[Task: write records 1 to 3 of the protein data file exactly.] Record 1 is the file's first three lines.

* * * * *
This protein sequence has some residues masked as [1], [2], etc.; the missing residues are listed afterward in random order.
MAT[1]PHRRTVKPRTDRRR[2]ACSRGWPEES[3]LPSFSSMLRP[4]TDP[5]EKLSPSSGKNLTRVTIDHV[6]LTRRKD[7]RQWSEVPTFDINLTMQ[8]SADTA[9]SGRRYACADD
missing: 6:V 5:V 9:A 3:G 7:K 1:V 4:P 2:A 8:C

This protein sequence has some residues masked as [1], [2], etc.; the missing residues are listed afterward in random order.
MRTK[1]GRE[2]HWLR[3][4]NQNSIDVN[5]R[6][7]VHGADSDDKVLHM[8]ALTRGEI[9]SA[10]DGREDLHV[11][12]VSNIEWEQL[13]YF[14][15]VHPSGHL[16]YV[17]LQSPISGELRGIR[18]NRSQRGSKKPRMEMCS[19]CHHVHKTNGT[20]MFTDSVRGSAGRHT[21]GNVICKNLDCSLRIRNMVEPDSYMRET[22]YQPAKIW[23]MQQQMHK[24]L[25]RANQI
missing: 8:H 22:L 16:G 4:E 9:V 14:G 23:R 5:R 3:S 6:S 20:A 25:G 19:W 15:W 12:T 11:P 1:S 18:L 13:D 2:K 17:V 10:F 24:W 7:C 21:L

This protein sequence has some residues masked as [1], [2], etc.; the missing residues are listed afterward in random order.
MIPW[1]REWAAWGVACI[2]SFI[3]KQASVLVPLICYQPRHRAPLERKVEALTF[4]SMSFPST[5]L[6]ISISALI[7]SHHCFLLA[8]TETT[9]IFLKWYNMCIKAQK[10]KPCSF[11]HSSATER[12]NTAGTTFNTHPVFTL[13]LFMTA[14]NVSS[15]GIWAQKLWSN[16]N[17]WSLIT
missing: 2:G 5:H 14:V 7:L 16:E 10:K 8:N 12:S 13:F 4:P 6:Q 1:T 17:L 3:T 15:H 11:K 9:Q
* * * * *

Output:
This protein sequence has some residues masked as [1], [2], etc.; the missing residues are listed afterward in random order.
MAT[1]PHRRTVKPRTDRRR[2]ACSRGWPEES[3]LPSFSSMLRP[4]TDP[5]EKLSPSSGKNLTRVTIDHV[6]LTRRKD[7]RQWSEVPTFDINLTMQ[8]SADTA[9]SGRRYACADD
missing: 6:V 5:V 9:A 3:G 7:K 1:V 4:P 2:A 8:C

This protein sequence has some residues masked as [1], [2], etc.; the missing residues are listed afterward in random order.
MRTK[1]GRE[2]HWLR[3][4]NQNSIDVN[5]R[6][7]VHGADSDDKVLHM[8]ALTRGEI[9]SA[10]DGREDLHV[11][12]VSNIEWEQL[13]YF[14][15]VHPSGHL[16]YV[17]LQSPISGELRGIR[18]NRSQRGSKKPRMEMCS[19]CHHVHKTNGT[20]MFTDSVRGSAGRHT[21]GNVICKNLDCSLRIRNMVEPDSYMRET[22]YQPAKIW[23]MQQQMHK[24]L[25]RANQI
missing: 8:H 22:L 16:G 4:E 9:V 14:G 23:R 5:R 3:S 6:S 20:A 25:G 19:W 15:W 12:T 11:P 1:S 18:L 13:D 2:K 17:V 10:F 24:W 7:C 21:L

This protein sequence has some residues masked as [1], [2], etc.; the missing residues are listed afterward in random order.
MIPW[1]REWAAWGVACI[2]SFI[3]KQASVLVPLICYQPRHRAPLERKVEALTF[4]SMSFPST[5]L[6]ISISALI[7]SHHCFLLA[8]TETT[9]IFLKWYNMCIKAQK[10]KPCSF[11]HSSATER[12]NTAGTTFNTHPVFTL[13]LFMTA[14]NVSS[15]GIWAQKLWSN[16]N[17]WSLIT
missing: 2:G 5:H 14:V 7:L 16:E 10:K 8:N 12:S 13:F 4:P 6:Q 1:T 17:L 3:T 15:H 11:K 9:Q